Electric mobility: what if a recharge is not needed?
29 January 2021 | Written by Thomas Ducato
The sector market is constantly growing and we are already wondering how to guarantee a recharge to all vehicles in the near future. A Californian startup may have found a solution
Despite the slowdown in the automotive sector due to the pandemic, 2.3 million electric vehicles were registered in the world in 2020 and the incentives for the purchase of green vehicles, in Italy and around the world, continue to push the future of mobility in this direction. An important step towards achieving carbon neutrality, which however raises new and relevant questions on energy management for the near future: how to power all these vehicles? A question to which it is not easy to find an answer and on which it is necessary to work already in the present.
While investments in renewables and research for low-impact energy production continue, on the other hand there are those who aim to solve the problem with another approach. What if electric cars don’t need to be recharged?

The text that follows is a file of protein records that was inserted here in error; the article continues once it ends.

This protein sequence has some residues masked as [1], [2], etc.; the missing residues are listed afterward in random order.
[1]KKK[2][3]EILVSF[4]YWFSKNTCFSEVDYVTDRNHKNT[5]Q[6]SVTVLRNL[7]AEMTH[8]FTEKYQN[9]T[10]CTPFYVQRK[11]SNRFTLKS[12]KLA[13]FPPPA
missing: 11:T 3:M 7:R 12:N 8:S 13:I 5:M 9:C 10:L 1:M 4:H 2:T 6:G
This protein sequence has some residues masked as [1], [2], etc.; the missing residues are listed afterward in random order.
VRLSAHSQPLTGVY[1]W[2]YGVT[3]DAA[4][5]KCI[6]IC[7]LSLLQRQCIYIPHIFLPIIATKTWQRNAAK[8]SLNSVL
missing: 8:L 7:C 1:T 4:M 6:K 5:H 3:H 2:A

The Aptera project. A three-wheeled vehicle with a roof made up of solar panels, capable of guaranteeing a range of up to 1000 miles, over 1,600 kilometers. This is the project of Aptera, a company based in San Diego reformed in 2019, after a first chapter that ended in bankruptcy in 2011.
At the base of the surprising result of the new model, in addition to a technology called Never Charge that allows you to store and manage the energy collected, there is an aerodynamic design that guarantees a very low drag coefficient. “With Aptera you are driven by the power of the sun,” said Aptera co-founder Chris Anthony.
Start over from failure. Aptera has already tried in the past: in 2011 it was forced to close its doors after running out of funding. At the time, then president and CEO Paul Wilbur pointed out that Aptera had nevertheless contributed, with new technologies, “to creating a more efficient guide for the future.” The market was probably not ready at the time, as were investors. Could it be the right time?